5. ^ Crowther, Bosley. "Screen: Doleful Domestic Drama; Mayfair Offering 'All That Heaven Allows' Jane Wyman and Rock Hudson Teamed Again." Editorial. The New York Times [New York City] 29 Feb. 1956: n. pag. The New York Times. The New York Times. Web. 18 Nov. 2016.<https://www.nytimes.com/movie/review?res=9506E5DB153CE03BBC4151DFB466838D649EDE>.
  6. ^ Internet Movie Database. ""All That Heaven Allows" Filming Locations." IMDb. IMDb.com, n.d. Web. 18 Nov. 2016. <http://www.imdb.com/title/tt0047811/locations?ref_=tt_dt_dt>.
  7. ^ Media History Project. "Motion Picture Daily (Jan-Mar 1956)." Motion Picture Daily (Jan-Mar 1956). Media History Digital Library, n.d. Web. 18 Nov. 2016. <https://archive.org/stream/motionpicturedai79unse#page/n425/mode/2up/search/%22All+That+Heaven+Allows%22>.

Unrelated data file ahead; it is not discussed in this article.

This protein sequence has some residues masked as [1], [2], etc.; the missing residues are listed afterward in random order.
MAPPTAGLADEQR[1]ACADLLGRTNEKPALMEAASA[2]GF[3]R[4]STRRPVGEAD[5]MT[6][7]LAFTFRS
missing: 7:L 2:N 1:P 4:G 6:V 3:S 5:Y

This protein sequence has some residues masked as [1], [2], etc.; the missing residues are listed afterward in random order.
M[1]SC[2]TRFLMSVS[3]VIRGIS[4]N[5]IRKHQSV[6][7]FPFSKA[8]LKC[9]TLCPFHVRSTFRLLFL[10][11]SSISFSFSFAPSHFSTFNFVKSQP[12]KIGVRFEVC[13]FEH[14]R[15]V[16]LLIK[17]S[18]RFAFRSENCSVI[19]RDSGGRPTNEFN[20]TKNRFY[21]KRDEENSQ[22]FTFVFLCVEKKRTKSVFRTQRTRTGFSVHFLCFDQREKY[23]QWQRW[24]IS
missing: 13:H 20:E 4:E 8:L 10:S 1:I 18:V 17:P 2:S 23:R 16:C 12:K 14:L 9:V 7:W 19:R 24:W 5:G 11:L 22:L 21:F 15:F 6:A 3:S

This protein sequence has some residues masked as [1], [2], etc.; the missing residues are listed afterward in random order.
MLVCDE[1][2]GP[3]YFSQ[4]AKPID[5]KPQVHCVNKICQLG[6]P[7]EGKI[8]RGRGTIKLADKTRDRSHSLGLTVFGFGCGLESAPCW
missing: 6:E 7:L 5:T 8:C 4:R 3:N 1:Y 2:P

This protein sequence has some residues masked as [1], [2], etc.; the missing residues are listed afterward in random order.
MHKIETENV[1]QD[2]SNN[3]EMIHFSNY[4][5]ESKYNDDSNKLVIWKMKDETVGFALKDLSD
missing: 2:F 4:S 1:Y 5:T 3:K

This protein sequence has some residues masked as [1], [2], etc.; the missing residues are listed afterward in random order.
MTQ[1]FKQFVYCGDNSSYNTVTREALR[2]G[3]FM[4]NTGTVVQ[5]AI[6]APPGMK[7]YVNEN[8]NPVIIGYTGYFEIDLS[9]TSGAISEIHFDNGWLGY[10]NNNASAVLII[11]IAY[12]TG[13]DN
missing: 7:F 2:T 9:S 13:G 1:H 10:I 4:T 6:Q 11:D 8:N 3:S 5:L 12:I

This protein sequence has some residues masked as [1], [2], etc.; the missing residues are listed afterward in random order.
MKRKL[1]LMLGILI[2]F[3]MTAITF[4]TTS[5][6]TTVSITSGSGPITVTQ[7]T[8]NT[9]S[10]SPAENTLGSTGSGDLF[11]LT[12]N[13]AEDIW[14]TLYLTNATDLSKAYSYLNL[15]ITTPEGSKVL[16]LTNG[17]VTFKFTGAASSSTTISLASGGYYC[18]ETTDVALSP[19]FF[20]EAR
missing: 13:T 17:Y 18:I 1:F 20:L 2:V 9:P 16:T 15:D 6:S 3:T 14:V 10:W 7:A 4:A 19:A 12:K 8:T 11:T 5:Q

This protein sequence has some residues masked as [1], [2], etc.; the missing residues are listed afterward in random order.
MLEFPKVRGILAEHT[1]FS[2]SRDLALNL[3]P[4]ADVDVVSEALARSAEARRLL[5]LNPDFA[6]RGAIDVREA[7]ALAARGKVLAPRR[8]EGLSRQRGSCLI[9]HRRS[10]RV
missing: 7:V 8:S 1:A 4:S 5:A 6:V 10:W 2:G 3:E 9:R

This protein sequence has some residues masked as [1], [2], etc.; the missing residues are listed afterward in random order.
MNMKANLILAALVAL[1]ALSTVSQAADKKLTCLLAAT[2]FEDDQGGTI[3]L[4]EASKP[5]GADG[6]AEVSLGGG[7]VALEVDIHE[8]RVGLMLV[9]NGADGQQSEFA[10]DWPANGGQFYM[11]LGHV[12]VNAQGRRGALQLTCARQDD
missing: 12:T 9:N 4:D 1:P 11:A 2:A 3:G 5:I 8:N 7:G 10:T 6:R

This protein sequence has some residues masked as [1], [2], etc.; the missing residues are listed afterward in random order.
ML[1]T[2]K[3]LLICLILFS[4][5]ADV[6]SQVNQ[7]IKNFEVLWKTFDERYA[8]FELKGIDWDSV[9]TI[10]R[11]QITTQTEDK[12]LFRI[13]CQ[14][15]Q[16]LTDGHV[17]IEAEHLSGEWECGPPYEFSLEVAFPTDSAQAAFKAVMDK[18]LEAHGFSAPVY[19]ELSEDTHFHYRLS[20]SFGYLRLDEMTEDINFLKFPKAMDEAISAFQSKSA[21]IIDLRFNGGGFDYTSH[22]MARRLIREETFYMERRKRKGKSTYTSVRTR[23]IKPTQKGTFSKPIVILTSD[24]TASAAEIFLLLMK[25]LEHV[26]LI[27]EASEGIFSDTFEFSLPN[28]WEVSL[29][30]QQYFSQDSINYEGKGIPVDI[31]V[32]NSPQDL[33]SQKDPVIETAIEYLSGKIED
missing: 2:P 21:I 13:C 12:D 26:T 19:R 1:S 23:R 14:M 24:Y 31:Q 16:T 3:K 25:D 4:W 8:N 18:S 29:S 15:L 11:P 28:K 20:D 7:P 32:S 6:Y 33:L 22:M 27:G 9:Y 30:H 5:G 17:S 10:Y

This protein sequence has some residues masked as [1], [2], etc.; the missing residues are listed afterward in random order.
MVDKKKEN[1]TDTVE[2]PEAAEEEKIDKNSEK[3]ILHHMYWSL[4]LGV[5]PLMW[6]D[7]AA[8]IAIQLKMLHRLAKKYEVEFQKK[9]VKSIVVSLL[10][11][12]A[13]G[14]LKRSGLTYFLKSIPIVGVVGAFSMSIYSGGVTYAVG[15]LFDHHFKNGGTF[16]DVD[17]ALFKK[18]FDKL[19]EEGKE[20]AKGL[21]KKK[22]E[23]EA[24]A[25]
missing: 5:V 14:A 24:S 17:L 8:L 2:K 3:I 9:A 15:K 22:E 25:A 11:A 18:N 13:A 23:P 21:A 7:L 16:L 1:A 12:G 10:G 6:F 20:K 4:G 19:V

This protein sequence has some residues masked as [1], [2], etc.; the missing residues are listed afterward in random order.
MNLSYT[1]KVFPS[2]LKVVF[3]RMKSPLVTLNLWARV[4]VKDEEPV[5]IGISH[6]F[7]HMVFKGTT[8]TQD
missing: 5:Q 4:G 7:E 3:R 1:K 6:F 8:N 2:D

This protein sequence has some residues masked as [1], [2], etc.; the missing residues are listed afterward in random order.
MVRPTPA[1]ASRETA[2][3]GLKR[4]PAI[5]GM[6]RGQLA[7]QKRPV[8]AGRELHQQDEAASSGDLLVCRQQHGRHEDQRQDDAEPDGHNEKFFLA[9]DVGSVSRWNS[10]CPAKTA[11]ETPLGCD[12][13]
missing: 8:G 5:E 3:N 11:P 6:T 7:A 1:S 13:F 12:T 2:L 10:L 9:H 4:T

8. ^ Media History Project. "Motion Picture Daily (Oct-Dec 1955)." Motion Picture Daily (Oct-Dec 1955). Media History Digital Library, n.d. Web. 18 Nov. 2016. <https://archive.org/stream/motionpicturedai78unse_0#page/n7/mode/2up>.
  9. ^ Media History Project. "Motion Picture Daily (Jan-Mar 1955)." Motion Picture Daily (Jan-Mar 1955). Media History Digital Library, n.d. Web. 18 Nov. 2016.<https://archive.org/stream/motionpicturedai77unse#page/n261/mode/2up>.
  10. ^ Manuel Betancourt. "Douglas Sirk: From the Archives." Film Comment (December 22, 2015). Film Comment, n.d. Web. 22 Dec. 2015.<https://www.filmcomment.com/blog/sirk-from-the-archives/>.
  11. ^ Richard Brody. "Douglas Sirk's Glorious Cinema of Outsiders." The New Yorker (December 21, 2015). The New Yorker, n.d. Web. 21 Dec. 2015.<https://www.newyorker.com/culture/richard-brody/douglas-sirks-glorious-cinema-of-outsiders>.
  12. ^ Rotten Tomatoes
  13. ^ "National Film Registry" Archived 2013-03-28 at the Wayback Machine.. Library of Congress, accessed October 28, 2011.
  14. ^ "All That Heaven Allows". Chicago Reader. Retrieved 2016-01-25. 

External links

  • All That Heaven Allows on IMDb
  • All That Heaven Allows at AllMovie
  • All That Heaven Allows Laura Mulvey essay at The Criterion Collection
  • All That Heaven Allows Gary Morris DVD Review at Images Journal